Cornell Chicken Updated
Long a staple and tradition at fairs and festivals in Western New York, Cornell Chicken is simply one of the most flavorful ways to prepare grilled chicken. Even if you do not live in New York State, I’m sure you may have eaten that wonderful grilled chicken at fundraisers or festivals in your area, not knowing that it is Cornell Chicken.
This uses a non-tomato based barbecue sauce, but you won’t miss it a bit! And while the original uses 3 Tbsp. of salt, none of the flavor is lost with this reduced sodium version.
1 c. cider vinegar
2 tsp. poultry seasoning–store bought or homemade (recipe follows)
up to 5 lb. chicken pieces, or 2 to 4 large fryers, cut in half or quartered
1/2 c. vegetable oil
1/2 – 1 Tbsp. salt
1/4 tsp. freshly-ground pepper
Adjust the quantity of salt to meet individual health needs and taste. Barbecued chicken basted frequently during cooking will be saltier than chicken that has been lightly basted.
In a large bowl, whisk the egg. Add the oil and whisk until the mixture gets thick, homogenous, and a bright yellow, approximately 2 minutes. Whisk in the cider vinegar, salt, poultry seasoning, and pepper. At this point, you can save the marinade in a jar and refrigerate. Will keep for a week.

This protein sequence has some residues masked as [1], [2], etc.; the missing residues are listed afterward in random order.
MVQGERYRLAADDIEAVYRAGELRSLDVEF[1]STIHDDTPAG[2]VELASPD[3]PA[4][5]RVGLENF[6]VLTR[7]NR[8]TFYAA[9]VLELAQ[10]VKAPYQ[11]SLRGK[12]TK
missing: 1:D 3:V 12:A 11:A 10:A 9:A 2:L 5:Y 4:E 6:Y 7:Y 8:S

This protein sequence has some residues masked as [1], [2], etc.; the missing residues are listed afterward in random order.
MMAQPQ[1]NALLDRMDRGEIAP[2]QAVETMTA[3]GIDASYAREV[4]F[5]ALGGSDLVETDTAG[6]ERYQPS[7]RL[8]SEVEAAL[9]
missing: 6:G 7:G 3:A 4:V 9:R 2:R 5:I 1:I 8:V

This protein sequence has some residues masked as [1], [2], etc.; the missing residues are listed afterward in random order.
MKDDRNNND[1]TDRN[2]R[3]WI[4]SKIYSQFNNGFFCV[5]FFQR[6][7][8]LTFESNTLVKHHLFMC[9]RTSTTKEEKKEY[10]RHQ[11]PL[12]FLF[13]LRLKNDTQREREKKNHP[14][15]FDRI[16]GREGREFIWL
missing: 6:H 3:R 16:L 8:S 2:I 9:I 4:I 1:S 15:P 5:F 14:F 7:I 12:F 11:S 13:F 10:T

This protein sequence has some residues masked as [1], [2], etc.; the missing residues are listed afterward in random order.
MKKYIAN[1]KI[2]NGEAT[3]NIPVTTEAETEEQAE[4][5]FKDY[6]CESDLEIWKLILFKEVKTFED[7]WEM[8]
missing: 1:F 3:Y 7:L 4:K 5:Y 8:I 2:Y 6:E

In a large resealable plastic bag, place the chicken pieces of your choice, pierce the skin. Pour the prepared sauce over the chicken and let marinate in the refrigerator for at least 2 hours or up to 24 hours (the longer you marinate, the better).
Place chicken over indirect heat–hot coals with an aluminum disposable pan with water to the side or hot gas grill and water pan with vents open. Turn frequently (about every ten to 12 minutes) and baste with additional leftover basting sauce, each turn. Cooking for about 30 to 45 minutes or until the internal temperature of each part is 150F or the juices run clear. Stop basting. Move the pieces over to the hot direct heat side of the grill, and be sure to place the pieces skin side down. Crisp the chicken for about ten minutes–watch carefully to keep it from burning, you only want to crisp the skin. Turn and heat for five minutes more.
Don’t forget to do that last step to crisp the chicken. It is important to finish the cooking and crisp the skins. Discard leftover used marinade.
Homemade Poultry Seasoning–Much better than store blends!
If you want to try your hand at a homemade poultry seasoning blend, try this one:
4 Tbsp. ground sage
2-1/2 Tbsp. ground thyme
1-1/2 Tbsp. ground marjoram
1-1/2 Tbsp. ground rosemary
3 tsp ground nutmeg
2 tsp. ground black pepper
Place in blender and blend to mix. Store in a jar in a dark, cool place.